More soap-opera than slasher, this mystery thriller — which resembles the seventies — has a small bite and a quiet bark.
A woman unhappy in her marriage finds out her lover has killed her husband to secure an inheritance for them. But when others wind up dead and she comes under investigation, she questions whether her old man is behind it all. Let’s dig into 1980’s “Nightkill”, directed by Ted Post!
As I See It
Ted Post comes from an error of westerns, but he did direct a few episodes of The Twilight Zone. So, fear building and a twist ending were not new to him. That said, he was working with inexperienced writers and you can only manifest so much on camera that isn’t in the script.
It’s not a traditional made-for-TV movie, as it was supposed to have a theatrical run — which it did receive overseas. I have to imagine the distributors didn’t see a strong enough end product to warrant the money that would go into that process and probably felt like they hit the lotto, or at least made out even, by selling to NBC for their Movie of the Week series.
It’s not a bad film. Unfortunately, it’s not much of a horror film either save for two scenes (the corpse of the lover being one).
I always find there is a four-year (give or take) hangover into a new decade where films haven’t yet evolved from the past decade. Not so much a pastiche as being stuck in old ways. You can argue that once Wes Craven’s A Nightmare on Elm Street hit in eighty-four, the eighties era was initiated. I argue as much. For this film, it has a bit of that fifties detective thriller vibe with the seventies grit.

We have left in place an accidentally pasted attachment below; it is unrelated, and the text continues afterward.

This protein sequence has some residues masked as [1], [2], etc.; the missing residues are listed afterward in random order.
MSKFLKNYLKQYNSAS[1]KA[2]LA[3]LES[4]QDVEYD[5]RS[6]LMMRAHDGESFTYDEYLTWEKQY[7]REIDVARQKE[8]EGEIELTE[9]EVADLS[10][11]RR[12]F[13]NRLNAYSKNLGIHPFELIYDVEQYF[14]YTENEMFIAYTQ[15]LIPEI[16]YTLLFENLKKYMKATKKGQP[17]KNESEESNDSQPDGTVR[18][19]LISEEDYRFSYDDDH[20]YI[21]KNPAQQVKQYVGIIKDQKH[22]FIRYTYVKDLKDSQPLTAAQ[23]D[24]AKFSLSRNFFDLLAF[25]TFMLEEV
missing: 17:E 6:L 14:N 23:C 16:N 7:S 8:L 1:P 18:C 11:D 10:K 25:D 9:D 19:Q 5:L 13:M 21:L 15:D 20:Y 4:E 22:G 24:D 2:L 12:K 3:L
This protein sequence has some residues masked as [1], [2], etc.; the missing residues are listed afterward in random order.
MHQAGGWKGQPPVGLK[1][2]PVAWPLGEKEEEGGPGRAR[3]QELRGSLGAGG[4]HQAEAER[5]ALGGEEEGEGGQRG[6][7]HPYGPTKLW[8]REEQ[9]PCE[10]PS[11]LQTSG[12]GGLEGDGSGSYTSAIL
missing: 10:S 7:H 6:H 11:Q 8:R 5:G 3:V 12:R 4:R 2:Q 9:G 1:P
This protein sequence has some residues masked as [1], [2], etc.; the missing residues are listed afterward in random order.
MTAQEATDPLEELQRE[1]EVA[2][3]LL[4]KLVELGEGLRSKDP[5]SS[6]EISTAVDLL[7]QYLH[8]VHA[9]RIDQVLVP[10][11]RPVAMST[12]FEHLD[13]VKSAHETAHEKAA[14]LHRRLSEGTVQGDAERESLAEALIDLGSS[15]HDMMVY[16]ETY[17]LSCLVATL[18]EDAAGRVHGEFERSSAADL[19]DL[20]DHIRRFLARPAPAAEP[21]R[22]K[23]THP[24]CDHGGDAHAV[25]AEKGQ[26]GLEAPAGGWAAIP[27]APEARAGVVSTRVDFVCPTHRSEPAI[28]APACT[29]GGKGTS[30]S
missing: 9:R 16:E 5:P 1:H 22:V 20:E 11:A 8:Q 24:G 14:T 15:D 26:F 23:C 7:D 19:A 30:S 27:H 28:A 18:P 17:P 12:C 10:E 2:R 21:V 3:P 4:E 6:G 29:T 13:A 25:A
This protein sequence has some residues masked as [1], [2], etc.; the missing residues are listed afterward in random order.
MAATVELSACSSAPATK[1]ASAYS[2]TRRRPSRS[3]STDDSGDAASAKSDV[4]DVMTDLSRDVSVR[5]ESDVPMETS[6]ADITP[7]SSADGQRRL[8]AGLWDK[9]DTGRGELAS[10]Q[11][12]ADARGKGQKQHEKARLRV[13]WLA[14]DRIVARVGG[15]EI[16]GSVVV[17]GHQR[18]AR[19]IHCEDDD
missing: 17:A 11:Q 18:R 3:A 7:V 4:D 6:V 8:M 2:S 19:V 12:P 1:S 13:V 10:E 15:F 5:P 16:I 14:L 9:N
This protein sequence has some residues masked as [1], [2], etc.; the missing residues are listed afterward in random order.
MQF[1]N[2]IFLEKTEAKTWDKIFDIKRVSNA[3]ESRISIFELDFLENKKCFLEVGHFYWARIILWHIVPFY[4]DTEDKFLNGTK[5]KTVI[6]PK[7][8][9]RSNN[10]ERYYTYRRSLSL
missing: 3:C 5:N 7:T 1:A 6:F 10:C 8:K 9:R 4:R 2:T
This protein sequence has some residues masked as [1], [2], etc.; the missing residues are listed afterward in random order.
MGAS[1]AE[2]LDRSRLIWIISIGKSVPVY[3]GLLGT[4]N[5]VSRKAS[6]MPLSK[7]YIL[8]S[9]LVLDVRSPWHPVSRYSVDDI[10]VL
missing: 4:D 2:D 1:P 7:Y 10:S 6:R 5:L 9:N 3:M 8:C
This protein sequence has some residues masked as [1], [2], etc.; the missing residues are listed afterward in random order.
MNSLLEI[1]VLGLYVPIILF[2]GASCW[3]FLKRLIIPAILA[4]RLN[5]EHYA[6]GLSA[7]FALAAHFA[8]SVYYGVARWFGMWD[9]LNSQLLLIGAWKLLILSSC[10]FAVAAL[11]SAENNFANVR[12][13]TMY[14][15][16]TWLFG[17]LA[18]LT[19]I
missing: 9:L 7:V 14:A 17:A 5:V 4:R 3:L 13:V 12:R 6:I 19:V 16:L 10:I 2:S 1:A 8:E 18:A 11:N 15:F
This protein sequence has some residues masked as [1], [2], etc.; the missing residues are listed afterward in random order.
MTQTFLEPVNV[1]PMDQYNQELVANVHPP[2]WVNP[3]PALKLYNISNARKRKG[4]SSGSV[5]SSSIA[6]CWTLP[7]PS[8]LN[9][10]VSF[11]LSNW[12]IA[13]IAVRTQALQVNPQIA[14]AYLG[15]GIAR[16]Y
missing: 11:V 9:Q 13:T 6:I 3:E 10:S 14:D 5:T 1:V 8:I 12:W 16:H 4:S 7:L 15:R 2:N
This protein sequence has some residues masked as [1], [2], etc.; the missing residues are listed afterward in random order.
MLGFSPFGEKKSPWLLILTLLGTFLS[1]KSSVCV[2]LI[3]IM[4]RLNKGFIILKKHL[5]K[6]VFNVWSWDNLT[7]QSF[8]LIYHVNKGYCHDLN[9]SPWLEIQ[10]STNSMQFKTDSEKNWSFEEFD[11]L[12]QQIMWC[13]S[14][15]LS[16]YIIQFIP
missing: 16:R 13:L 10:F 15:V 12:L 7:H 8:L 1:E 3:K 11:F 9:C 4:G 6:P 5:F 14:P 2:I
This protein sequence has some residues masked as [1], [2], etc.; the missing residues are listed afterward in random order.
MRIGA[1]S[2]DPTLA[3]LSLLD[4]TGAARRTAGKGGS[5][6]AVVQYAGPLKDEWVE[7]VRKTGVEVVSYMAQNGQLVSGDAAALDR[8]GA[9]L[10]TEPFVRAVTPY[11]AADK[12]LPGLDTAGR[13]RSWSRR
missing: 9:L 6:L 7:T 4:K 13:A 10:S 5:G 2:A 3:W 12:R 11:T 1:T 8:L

When Katerine’s husband is gone, guys flock to her as if she changed her relationship status on Facebook. Post was able to put some grimy characters on screen here.
Mitchum, who gets top billing, is reported to have a small part in the film, but that’s not true. Without his character, there is nothing to the film except for adulterous behavior, and a knocked-off husband off-screen. Mitchum makes the film entertaining for me.
The final scene where we get to see the burned back is one of the most realistic burn makeups I have ever seen.
Robert Mitchum has a long and storied career that is worth exploring in its entirety. But if you need a couple of hits that I personally love, his portrayal as Max Cady in the original Cape Fear and the film Night of the Hunter are both great.
Jaclyn Smith was one of the three Charlie’s Angels, and they made sure to play that up in the promotion for this film.
Of Gratuitous Nature
There’s no way to sugarcoat this. You can say it was the common parlance of the time, but that only dubs it commonly out of line. “White wine is for faggots and cooking.” I’m a chardonnay guy myself.
The second line that will bring ire, at the least, is the “…half Irish, half Spic…” characterization Mitchum’s character uses to describe a private detective, which of course ends up being him. Maybe he was trying to throw off the scent that he wasn’t who he says he was. But in the very next part of the line, he corrects his slur by saying, “…Mexican.”
I’m personally not affected by language no matter how offensive, but these two lines speak to an identity of the writer that seems to have malice.
Jaclyn Smith was an “Angel” for a reason.
Ripe for a Remake
Although I have a soft spot for the older Detective style stories that Mitchum was known for, and this has an echo of similarity, I don’t see a way to make this clever and surprising enough to warrant a remake.
No progeny to report.
Where to Watch
Kino Lorber released a Blu-Ray back in 2017, though it is no longer available on their site. You can grab a copy in the secondary market or on Amazon.